Me and Dex get profiled at Newark Airport

I wound up in the full-body scan line. Wish I could have seen how the transmitter on my waist and receiver on my Spibelt looked. They made me stand there while they stared at the image. Of course, I immediately showed the female TSA person the transmitter and the receiver and explained what it was. Nevertheless, she kept calling it a "pump" and telling me that all "pumps" must be dusted with those explosives tests or whatever it is.

Has anyone else been put through this drill?

Nothing like this happened to me at SFO just a few days after the total body scanners entered in service, Etta.

I told the TSA guy that I had a sensor on me and that the receiver was in my bag in the X-ray machine, and he said "no problem" and had me go to the total body scanner, which took just a couple of seconds. A lady with an handheld radio got the OK from the control room, and I was let thru.

The receiver was treated like a normal device, say a cellphone, as I left it in my bag.

Not exactly sure why people are so obsessed about the total body scan, and prefer someone to touch them all over... yuck!

Ciao, Luca

It seems like I could have gotten thru more easily if I had left it in my bag. I didn't occur to me that I couldn't wear it.

I agree about the body scan, that part didn't bother me at all and I would never choose the "grope" option!

I guess the TSA at EWR is a little skitish after yesterday's shutdown of terminal A for about an hour. I guess you didn't try to correct her that the receiver wasn't a pump. That probably would have caused more questions and agravation.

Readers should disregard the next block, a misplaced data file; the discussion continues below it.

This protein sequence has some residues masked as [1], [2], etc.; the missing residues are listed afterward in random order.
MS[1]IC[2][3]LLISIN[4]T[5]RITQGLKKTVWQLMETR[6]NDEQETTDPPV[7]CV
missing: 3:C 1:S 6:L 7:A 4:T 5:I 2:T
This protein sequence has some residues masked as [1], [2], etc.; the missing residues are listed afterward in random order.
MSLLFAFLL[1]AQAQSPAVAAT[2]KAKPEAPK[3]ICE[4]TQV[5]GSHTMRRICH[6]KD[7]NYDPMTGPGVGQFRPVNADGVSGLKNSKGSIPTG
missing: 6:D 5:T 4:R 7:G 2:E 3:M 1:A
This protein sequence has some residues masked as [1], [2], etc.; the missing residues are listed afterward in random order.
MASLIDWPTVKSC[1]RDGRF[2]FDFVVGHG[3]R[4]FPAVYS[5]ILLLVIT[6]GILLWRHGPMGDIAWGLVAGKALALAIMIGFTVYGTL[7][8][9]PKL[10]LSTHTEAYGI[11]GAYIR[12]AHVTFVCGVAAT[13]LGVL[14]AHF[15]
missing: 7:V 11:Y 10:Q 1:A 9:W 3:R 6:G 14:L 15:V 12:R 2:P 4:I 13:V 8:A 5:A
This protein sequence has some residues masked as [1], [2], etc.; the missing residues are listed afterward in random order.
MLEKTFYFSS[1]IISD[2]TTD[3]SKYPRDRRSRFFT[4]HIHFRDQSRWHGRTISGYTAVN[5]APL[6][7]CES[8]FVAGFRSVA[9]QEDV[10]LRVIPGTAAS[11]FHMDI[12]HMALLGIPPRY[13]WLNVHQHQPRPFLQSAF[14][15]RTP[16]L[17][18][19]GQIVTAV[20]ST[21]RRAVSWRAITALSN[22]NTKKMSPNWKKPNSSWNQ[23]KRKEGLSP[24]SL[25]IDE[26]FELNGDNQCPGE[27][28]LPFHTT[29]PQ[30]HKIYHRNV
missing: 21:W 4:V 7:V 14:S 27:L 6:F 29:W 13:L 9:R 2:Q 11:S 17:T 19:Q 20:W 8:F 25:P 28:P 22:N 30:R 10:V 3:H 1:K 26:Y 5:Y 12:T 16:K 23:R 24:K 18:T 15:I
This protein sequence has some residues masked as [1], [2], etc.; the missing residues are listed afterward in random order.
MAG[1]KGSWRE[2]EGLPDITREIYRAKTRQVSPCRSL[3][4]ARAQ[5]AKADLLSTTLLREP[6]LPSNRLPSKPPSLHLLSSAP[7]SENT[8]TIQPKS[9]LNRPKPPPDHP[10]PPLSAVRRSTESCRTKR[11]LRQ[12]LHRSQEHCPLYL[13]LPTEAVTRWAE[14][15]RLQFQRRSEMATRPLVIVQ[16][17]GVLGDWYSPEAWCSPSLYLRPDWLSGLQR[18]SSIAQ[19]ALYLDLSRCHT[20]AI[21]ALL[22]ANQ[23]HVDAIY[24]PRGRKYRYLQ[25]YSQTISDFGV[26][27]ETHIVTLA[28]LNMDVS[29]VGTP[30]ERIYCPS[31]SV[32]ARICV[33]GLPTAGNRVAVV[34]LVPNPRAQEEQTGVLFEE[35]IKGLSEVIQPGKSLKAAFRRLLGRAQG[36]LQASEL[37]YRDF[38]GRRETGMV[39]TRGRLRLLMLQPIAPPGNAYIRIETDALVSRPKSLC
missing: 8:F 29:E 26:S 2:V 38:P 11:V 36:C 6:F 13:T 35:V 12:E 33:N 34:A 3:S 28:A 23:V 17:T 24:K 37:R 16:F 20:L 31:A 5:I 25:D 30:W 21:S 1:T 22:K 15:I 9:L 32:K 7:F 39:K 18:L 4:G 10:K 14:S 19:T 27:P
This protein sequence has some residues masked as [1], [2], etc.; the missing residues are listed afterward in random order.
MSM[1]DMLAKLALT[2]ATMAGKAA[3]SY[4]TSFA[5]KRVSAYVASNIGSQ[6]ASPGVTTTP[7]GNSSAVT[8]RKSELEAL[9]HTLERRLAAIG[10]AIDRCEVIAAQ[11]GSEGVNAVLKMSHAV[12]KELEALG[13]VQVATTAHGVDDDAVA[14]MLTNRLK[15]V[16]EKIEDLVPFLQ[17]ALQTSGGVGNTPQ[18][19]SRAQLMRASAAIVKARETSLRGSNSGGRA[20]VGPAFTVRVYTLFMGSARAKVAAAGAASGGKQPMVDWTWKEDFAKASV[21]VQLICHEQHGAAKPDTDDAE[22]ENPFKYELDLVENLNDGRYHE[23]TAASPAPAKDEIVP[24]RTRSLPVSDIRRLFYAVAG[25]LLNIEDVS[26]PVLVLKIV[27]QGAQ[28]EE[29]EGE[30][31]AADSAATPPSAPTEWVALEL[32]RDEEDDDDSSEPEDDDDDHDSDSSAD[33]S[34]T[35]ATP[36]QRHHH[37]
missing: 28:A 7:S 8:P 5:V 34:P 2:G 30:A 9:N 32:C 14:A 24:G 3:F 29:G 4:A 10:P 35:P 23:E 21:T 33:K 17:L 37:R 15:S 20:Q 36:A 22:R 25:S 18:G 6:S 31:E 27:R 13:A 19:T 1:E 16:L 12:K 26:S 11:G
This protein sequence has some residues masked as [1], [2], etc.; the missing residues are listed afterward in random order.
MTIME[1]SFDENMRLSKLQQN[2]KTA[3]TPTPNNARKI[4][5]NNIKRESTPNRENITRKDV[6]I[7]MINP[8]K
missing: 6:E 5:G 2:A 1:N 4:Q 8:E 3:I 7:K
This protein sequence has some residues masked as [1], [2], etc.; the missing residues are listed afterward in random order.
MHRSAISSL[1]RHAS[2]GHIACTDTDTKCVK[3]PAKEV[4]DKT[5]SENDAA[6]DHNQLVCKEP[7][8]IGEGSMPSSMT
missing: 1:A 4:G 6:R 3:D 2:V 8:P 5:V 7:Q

I DID try to correct her (silly me). I gave her a very good explanation of what was attached to my body and what was in my belt. I even let her see it. She didn't seem to care about what was attached to me, and just swabbed the receiver. She didn't swab the transmitter (and I wouldn't have minded if she did.) Good thing for them that the transmitter was just a transmitter!

I had no idea that there was a shutdown...I thought it was a false alarm. I'd gone through security at least a half hour before that. We were in Terminal B. The alarm was sounding for what seemed like a good 10 minutes, with no explanation.

I travel frequently for business - often several times a week, so I have to deal with this on an ongoing basis. In addition to my Dexcom, I also have a pump. The pump cannot go through the X-ray scanner (that would void the warranty) and it should not go through the low dose X-ray full body scanner, although I have been told that the millimeter scanner does not present a problem. I suppose I could unhook the pump and have a hand inspection, but that is more trouble than it is worth. I usually do put the DexCom receiver through the X-ray scanner with the rest of my hand luggage. I have resigned myself to the “enhanced” pat down, and simply allow myself extra time to deal with it. I must say, that in general, I have found the TSA people to be as respectful and as professional as one could hope for. I had one gentleman in Allentown, PA that was extremely uncomfortable doing it, and confided in me that he was happy to be retiring in a few weeks, since this was not what he had signed up for.